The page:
A story in today’s Wall Street Journal (September 14, 2022) points out that the while U.S. consumers are getting a reprieve from high gasoline prices, a large jump in electricity and natural-gas costs are increasing their energy bills as winter approaches. The index for electricity in August climbed 15.8% over the same month a year ago, the biggest such 12-month increase since 1981. The story goes on to point out that electricity price increases have been driven by rising prices for natural gas, which powers about 37% of U.S. electricity production and that heating and cooking costs have increased 33% over the last 12 months.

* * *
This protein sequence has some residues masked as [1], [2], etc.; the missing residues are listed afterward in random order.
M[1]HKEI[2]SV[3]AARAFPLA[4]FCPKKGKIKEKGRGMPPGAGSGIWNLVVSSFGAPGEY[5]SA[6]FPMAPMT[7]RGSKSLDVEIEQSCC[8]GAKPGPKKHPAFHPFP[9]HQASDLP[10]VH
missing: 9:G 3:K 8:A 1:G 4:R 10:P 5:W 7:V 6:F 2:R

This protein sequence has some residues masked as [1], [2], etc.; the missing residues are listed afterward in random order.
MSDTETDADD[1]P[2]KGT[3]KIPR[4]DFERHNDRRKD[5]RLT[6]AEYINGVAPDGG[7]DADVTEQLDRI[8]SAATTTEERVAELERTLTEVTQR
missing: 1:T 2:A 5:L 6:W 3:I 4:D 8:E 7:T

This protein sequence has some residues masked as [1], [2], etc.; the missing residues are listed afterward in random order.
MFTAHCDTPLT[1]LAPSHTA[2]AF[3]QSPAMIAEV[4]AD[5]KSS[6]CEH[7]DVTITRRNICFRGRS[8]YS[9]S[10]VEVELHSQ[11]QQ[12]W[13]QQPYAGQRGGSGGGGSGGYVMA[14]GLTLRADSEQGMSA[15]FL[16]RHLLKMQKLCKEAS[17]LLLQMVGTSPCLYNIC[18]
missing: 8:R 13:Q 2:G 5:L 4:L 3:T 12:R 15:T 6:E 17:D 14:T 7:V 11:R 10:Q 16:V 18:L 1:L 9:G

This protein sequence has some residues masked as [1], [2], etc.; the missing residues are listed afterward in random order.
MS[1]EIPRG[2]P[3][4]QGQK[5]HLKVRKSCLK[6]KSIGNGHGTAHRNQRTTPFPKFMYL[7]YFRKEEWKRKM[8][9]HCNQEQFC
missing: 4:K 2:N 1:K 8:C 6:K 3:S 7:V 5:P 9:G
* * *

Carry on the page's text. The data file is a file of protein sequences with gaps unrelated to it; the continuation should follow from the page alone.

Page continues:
A recent article published in Commonwealth Magazine by EPRINC Trustee Larry Goldstein and former Congressman Joe Kennedy highlight the dire circumstances faced by many low-income Americans as we head into winter. A main source of assistance for low-income families is the federal Low-Income Home Energy Assistance Program, or LIHEAP. The program is now facing a 50 percent funding cut at a time skyrocketing energy cost. Rising energy costs also highlight’s the importance of sustaining adequate production of legacy fuels until low-cost and low-carbon alternatives are freely available to consumers.